A few days ago as I was staggering out to Homer the Odyssey juggling backpacks, newspapers, travel mugs and the other sundries of another working day, I glanced at the rooftops around me and saw frost thickly blanketing them. There was a thin coating of ice on the windshield. The dashboard lit up and informed me that the outside temperature was 34 degrees.
And I thought to myself…rut-roh…
I also thought a few other things, but let’s keep the ‘G’ rating, shall we?
Usually, our temperatures right now would be in the mid to high 70s during the day, with overnight lows in the mid-50s. We might occasionally get into the 40s, but the 30s?
Not after February.
But right after I transplanted those poor little plants, winter decided to do a curtain call. It got cold, it got rainy, and even worse, it got windy - the kind of wind that blows down fences and trees, and even the occasional RV.
I watched the weather reports anxiously…but they never said anything about temperatures getting down into the thirties. Forties, yes. Thirties, no. So I crossed my fingers and resigned myself to losing a few more transplants than I’d hoped…
Needless to say, when I went out this morning to look at the tomato field it was a scene of horrifying devastation. Oooooh, the tomato-ity…
There are a few ragged survivors, grimly clinging to the last vestiges of life…but they are a strange shade of yellow and I don’t have high hopes for them. Especially not with yet another cold and windy blast about to descend on us tonight.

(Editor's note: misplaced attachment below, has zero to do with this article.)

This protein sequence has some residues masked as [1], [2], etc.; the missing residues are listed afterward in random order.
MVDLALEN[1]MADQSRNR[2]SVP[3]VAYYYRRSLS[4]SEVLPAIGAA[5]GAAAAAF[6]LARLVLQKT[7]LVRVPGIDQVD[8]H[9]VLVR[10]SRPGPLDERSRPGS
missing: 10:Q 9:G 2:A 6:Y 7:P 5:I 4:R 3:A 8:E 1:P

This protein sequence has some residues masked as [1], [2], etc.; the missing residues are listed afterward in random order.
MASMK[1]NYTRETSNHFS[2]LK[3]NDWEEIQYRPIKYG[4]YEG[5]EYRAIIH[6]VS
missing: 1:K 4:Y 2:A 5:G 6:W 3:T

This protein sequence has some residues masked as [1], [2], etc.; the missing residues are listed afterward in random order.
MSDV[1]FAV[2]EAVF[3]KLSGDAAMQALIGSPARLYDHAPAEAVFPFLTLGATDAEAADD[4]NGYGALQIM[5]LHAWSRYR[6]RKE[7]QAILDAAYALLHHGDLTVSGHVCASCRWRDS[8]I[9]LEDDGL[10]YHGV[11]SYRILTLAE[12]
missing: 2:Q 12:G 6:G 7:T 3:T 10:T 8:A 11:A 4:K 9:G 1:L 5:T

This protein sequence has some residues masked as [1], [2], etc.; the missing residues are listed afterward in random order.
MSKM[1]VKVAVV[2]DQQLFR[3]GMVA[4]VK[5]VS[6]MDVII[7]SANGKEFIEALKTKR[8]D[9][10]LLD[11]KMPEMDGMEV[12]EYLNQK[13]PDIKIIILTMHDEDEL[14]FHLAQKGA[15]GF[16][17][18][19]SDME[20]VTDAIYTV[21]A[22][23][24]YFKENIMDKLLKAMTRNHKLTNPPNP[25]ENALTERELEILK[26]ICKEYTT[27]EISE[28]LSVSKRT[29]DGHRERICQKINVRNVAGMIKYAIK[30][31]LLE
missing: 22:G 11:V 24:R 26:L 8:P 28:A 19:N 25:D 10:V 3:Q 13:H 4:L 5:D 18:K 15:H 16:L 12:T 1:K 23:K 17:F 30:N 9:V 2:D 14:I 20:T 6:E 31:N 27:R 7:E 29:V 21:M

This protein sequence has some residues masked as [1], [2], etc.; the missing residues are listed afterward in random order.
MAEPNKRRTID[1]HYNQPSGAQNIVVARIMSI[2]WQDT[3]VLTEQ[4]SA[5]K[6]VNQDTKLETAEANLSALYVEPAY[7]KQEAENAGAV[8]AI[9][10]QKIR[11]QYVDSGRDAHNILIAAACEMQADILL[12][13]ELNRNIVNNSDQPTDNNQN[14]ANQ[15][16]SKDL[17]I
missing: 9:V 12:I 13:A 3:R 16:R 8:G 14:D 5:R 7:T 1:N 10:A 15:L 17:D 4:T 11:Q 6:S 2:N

Welllllllllllllllllll…guess I’ll have to come up with a Plan B for the back forty(yards) for this first planting cycle. It’s a little late to start all over with the tomatoes, especially since I’m out of the seed. Maybe break it back up into the smaller beds for now and get a mix of spinach, broccoli and other cooler-weather things going. I dunno. I’ll have to ponder it for a bit.
I tell you what, though, this actually makes me really glad we’re doing this the labor-intensive way: My financial loss isn’t all that bad. The husband said, “Maybe we could go to the nursery and buy some of those six-packs of tomatoes?”
They’re $3.29 apiece, and if we wanted to replace all of our lost transplants, we’d be looking at a good $90 bucks by the time we’d paid taxes (pause to consider the irony there: if you buy tomatoes at the supermarket, you don’t pay sales tax…but buy the plants or their seeds, and you do).
The seeds cost me about $3. The peat cups I used to start them were $4.
So, I’m out seven bucks for this epic fail.
I’ve had worse. (Far, far worse.)
The white potatoes were kind enough to send up a couple sprouts to say “there, there” this week. The peas have been extra generous and we’re all dreading the shelling tonight. I’ve got another half dozen red onions and a couple random green onions that popped up.
The beets are happy, and the two remaining broccoli plants are in full bud and about ready to harvest in.
Could be worse.
Could be better, too...but could be much, much worse.
Making the best use of what you have
1 day ago